Bergamo was a well-established ancient village before it became a Roman town in 49 BC and today is a hub of industrialization in the Lombardy region.  The newer portion of the city, Citta Bassa, or lower city, is a smart looking collection of contemporary buildings along tree-lined boulevards and pedestrian malls worthy of exploration. Though we were here to wander around the narrow lanes and ancient churches within the 16th century Venetian defensive walls of the Città Alta, the high city. The historic upper center of Bergamo was strategically located on a rock promontory with commanding views of the surrounding region.

Completely pedestrian only, the old town is connected to the new town by a funicular  that runs up the side of a steep hill through an ivy-covered channel. We knew the old town would be full of history, but soon realized it was an unexpected foodie’s delight when we were faced with a gauntlet of gourmet food stores that started as soon as we got off the funicular.

With each shop window more tempting than the previous, it was a challenging task walking along Via Gombito to Piazza Vecchia, the historic center of Bergamo.  It was the last week of November now and even though the days were sunny there was a definite chill to the air. Fortunately, the cafes on the piazza were still in full swing with outdoor dining and had heavy lap blankets available to ward off the chill.  The ambiance of the old town is wonderful and there’s plenty to absorb just by wandering around, but if you are short on time concentrating on the historic buildings that line Piazza Vecchia is rewarding.

Dominating the piazza is the Campanone, the town’s clock and bell tower. When it was built in the 12th century it was the private residence of the wealthy and influential Suardi family.  With admission there is an elevator that will take you most of the way to the top.  Interestingly at ten o’clock every evening the town keeps an ancient Venetian tradition alive by chiming the bells of the clock tower 100 times to signal the closing of the city gates. It was cloudy after lunch so we decided to delay our tower visit till later, hoping that the weather would change, and the sun would come out. Next to the tower stands the Palazzo del Podestà e Museo del Cinquecento a wonderful, high-tech, multimedia and interactive museum housed in a Renaissance era palazzo that highlights Bergamo’s history.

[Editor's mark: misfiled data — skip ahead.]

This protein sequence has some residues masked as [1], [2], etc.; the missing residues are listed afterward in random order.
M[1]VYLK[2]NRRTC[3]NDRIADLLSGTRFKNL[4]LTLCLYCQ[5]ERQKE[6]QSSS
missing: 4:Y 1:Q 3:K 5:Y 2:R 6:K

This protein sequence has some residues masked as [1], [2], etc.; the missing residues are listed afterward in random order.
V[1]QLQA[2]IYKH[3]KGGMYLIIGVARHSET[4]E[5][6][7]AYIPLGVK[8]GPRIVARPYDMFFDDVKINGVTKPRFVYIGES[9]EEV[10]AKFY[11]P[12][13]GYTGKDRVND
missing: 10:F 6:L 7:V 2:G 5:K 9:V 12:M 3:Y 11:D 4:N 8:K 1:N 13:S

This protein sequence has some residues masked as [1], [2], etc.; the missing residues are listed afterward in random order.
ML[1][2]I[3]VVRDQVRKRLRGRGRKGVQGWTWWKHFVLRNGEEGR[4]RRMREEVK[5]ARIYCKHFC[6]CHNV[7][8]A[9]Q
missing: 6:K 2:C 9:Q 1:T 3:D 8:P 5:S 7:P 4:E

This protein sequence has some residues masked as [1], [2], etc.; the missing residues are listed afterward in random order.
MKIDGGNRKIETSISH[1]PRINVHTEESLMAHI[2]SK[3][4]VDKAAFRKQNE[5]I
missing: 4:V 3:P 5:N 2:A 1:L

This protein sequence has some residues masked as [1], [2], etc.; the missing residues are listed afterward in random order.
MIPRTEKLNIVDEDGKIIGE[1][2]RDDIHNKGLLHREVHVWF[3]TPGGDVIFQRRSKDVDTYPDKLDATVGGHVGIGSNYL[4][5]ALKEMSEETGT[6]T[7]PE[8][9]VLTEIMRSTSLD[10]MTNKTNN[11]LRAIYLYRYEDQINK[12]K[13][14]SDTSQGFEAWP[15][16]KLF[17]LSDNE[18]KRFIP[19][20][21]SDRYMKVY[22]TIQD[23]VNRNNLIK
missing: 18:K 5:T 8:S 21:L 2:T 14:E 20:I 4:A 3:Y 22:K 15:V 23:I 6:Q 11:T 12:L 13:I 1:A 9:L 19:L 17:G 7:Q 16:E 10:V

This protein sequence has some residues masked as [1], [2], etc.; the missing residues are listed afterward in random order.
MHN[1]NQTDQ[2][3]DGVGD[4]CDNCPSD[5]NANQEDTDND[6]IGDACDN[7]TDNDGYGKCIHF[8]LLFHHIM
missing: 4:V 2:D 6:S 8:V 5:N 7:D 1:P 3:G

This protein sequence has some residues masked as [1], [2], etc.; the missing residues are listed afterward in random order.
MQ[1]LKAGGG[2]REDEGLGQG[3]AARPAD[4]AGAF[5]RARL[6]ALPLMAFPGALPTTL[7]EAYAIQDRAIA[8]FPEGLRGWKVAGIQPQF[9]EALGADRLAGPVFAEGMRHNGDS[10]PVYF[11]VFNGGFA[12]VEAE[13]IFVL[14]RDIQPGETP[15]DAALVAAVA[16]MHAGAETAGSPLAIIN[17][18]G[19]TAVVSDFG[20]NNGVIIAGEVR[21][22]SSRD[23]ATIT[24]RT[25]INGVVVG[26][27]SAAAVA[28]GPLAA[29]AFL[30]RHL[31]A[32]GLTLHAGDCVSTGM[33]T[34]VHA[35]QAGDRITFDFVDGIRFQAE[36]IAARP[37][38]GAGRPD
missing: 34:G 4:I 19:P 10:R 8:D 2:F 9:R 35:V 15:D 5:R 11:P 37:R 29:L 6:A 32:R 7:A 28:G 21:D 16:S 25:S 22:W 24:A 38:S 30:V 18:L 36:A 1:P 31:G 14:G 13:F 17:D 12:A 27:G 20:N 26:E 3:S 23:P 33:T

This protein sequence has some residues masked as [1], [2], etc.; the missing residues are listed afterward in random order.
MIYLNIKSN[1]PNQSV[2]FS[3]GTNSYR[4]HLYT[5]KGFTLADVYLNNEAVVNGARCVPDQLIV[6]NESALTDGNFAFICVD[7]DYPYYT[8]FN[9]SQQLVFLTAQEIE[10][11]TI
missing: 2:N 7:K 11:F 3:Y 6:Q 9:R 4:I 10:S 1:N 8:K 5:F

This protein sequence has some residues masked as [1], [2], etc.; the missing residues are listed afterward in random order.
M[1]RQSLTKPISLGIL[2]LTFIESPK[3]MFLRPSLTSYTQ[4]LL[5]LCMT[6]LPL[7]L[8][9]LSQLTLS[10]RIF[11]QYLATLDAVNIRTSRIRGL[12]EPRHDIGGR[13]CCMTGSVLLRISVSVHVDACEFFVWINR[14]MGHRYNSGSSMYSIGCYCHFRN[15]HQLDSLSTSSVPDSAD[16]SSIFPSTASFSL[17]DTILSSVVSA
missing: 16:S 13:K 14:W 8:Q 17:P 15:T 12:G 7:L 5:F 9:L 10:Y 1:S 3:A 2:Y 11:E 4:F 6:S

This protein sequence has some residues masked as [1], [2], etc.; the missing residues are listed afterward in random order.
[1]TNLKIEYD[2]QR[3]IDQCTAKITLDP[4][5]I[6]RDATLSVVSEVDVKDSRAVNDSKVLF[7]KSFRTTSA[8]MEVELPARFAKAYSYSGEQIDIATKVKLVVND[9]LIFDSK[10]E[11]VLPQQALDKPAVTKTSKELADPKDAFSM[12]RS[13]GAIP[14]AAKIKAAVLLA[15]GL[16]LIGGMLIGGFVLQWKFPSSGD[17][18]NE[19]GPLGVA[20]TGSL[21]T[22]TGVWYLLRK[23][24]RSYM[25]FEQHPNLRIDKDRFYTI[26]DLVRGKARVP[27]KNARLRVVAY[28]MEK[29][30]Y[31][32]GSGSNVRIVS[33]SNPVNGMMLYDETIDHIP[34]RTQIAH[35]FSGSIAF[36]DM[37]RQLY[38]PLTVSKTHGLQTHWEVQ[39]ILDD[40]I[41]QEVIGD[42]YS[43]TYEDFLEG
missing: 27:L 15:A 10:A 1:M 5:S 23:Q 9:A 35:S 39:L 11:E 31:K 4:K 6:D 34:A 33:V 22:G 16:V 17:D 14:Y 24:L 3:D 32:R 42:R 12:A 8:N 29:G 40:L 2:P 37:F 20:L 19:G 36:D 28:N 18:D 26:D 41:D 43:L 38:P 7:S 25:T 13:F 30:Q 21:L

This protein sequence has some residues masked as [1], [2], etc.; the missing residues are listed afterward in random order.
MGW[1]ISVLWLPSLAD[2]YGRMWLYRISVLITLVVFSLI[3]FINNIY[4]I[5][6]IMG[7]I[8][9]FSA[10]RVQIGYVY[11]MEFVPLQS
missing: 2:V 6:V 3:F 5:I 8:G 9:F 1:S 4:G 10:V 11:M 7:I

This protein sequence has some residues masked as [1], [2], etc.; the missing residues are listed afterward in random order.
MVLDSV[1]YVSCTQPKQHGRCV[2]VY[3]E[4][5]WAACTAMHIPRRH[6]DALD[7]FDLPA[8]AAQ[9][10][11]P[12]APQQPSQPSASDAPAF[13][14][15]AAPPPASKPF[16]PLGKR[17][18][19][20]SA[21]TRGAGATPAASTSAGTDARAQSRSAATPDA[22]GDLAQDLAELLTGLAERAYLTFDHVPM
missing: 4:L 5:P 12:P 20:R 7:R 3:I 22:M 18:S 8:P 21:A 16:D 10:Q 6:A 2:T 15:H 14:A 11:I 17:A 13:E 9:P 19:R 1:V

The Cattedrale (duomo) di Sant’Alessandro, the Bergamo Cathedral, is almost hidden away behind the arched portico that separates the Piazza Vecchia from the Piazza Duomo.  Majestic in scale, the duomo dates from the 1400s and has undergone many alterations over the centuries that has evolved the church into a treasured, religious art-filled sanctuary that is the Bishop of Bergamo’s seat.  An important center for Christianity since the religion was accepted by the Roman Empire in the third century, Bergamo has had a bishop since the fourth century. Underneath the Presbytery the Bishops’ Crypt of The Cathedral Of Bergamo holds, in a semi-circle, twelve tombs of bishops who guided the See in the 19th, 20th and 21st centuries.  Strikingly, the façade of the crypt, in my opinion, could pass as the entrance to a retro café; it just had that feel.

The highlight for us on Piazza Duomo was the Romanesque Basilica di Santa Maria Maggiore with its intricately designed marble façade and ornate gilded interior, and the Cappella Colleoni, a separate 15th century funerary chapel with a frescoed ceiling that seamlessly stands next to it. Founded in 1137, like so many other churches in Italy, it was built over the ruins of an earlier 8th century church and an older Roman temple.